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Kobe Bryant Was Unique And Determined To Achieve Much Than His On-Court Accomplishments

By Ben Page | January 28, 2020

Riga, Latvia. The 14th of April 2016, 5:30am.

I flipped open my laptop seconds after my phone alarm buzzed and immediately begun to stream two NBA matches just before tip-off.

One was to see my beloved Golden State Warriors set the NBA’s greatest regular-season record of all time, but as a basketball and sports fanatic there was no way I could not watch another simultaneously, to see Kobe Bryant end his legendary LA Lakers career.

With the Warriors victory all but secured early on I could turn all my attention to Kobe, who was amazing the Los Angeles crowd in a scarcely believable performance, eventually finishing with 60 points and a win in one of sports great farewell occasions.

After he had battled through a generally poor final two seasons coming back from an achilles tear suffered in April 2013, that determination to finish his career with a flourish at that age embodied Bryant’s ‘Mamba mentality’ and the cold determination to win he had shown throughout his career.

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Thanks to his longtime sponsorship with Nike, who added their huge marketing power and worldwide brand, Bryant was able to establish himself as one of the most famous sporting faces throughout the globe, being smart enough to realise that he could sell his on-court persona as the ‘Mamba’ brand as well as his iconic Kobe sneakers with his signature logo.

Unlike many superstars of American sport, Bryant was unique, gaining a worldwide fanbase from both from that will to not be beaten, but particularly his appreciation of different cultures.

Having grown up in Italy, where his father was a professional player, Bryant’s connection to Europe was huge, encapsulated by his love of ‘soccer’ among other sports.

There are numerous stories of how he would engage with his teammates, or trash talk opposition players, in different languages. Even stopping the Dallas Mavericks’ Slovenian superstar Luka Doncic in his tracks by talking Slovenian to him while sitting courtside just a few weeks ago.

His openness and willingness to engage with other regions and lifestyles, more than likely due to his upbringing outside of the USA, is without question why his connection to fans across the world was so great and why his passing has been such a global story.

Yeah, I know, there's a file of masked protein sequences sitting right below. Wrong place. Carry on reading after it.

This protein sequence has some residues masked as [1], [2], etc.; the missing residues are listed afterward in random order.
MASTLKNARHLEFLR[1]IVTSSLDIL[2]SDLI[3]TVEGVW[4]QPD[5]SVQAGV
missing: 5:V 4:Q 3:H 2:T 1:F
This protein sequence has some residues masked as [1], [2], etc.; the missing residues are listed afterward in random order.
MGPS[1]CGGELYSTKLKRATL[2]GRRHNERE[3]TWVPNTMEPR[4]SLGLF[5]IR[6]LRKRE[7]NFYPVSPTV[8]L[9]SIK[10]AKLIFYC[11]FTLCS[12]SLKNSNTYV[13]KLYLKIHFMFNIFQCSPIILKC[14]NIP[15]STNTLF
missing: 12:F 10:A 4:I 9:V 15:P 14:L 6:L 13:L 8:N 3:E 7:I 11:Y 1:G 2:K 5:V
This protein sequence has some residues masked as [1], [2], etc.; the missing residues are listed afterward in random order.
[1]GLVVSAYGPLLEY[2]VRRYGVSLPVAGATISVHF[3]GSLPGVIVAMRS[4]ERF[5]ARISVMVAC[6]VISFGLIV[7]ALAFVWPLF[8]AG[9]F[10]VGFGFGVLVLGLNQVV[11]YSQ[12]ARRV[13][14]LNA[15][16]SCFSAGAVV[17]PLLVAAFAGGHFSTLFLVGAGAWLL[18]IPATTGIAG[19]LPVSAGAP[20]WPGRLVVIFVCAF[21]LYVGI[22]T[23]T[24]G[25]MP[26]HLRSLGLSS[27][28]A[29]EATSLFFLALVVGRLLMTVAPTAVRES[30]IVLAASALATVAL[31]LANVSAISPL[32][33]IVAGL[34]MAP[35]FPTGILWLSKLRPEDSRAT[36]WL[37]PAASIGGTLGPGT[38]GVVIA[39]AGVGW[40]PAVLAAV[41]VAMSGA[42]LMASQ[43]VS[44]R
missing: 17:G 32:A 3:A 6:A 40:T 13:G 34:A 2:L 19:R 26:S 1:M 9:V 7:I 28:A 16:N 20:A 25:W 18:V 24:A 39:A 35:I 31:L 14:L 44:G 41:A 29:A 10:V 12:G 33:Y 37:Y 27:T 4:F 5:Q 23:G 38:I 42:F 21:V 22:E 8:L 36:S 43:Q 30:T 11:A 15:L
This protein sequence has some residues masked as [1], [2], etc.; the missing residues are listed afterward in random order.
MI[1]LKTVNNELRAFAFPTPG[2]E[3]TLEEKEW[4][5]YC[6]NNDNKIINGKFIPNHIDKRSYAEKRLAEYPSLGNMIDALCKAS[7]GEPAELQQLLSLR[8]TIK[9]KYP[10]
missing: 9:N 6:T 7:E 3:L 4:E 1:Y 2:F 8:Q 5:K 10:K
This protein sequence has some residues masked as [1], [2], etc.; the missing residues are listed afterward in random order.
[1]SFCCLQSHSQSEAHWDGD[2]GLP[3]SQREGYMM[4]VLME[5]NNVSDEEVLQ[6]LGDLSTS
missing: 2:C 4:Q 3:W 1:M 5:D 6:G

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After news of his death in a helicopter crash broke on Sunday evening I spent the rest of the day watching continual memorial coverage on ESPN and refreshing Twitter for hours on end, stunned and saddened.

This wasn’t from being a ‘Kobe stan’ or even someone who had been fortunate to follow too much of his career – however had I discovered my love of basketball sooner I am certain I would have, due to his severe hatred of losing.

But it was because Kobe was someone who was simply pictured in my head as near-immortal, an incredible athlete who seemed destined to live into old age continuing to be successful due to his mentality.

We see many elite sporting greats who come to the end of their careers and are content to take the easy route into their post-playing career by wandering into a television studio once or twice a week or by simply disappearing from the spotlight.

Not Kobe Bryant.

That is what felt the most tragic about this sudden passing of Kobe – negating of course that also eight others, including his 13-year-old daughter died in the crash –  it was that despite all of his incredible accomplishments achieved on the court he appeared to have so much more to give and wanted to establish success away from his basketball achievements.

Winning an Academy Award for a short story surrounding his love-affair with basketball shortly after retirement was just a small part of that, the recent clip of him at a Brooklyn Nets game coaching his daughter courtside about the game they were watching another.

In recent years he had already begun a process of giving back to younger players in the NBA through mentoring, also engaging athletes from other sports such as Novak Djokovic, something the Serbian only revealed days before Bryant’s passing.

He was also in control of a 10% stake in the rapidly growing BodyArmor company and had also started a venture capital firm, Bryant-Stibel, with his budding business career just beginning.

It appeared Kobe had so much more to give not only to sport but other areas of life as well and it’s a great shame we will no longer get to witness it.

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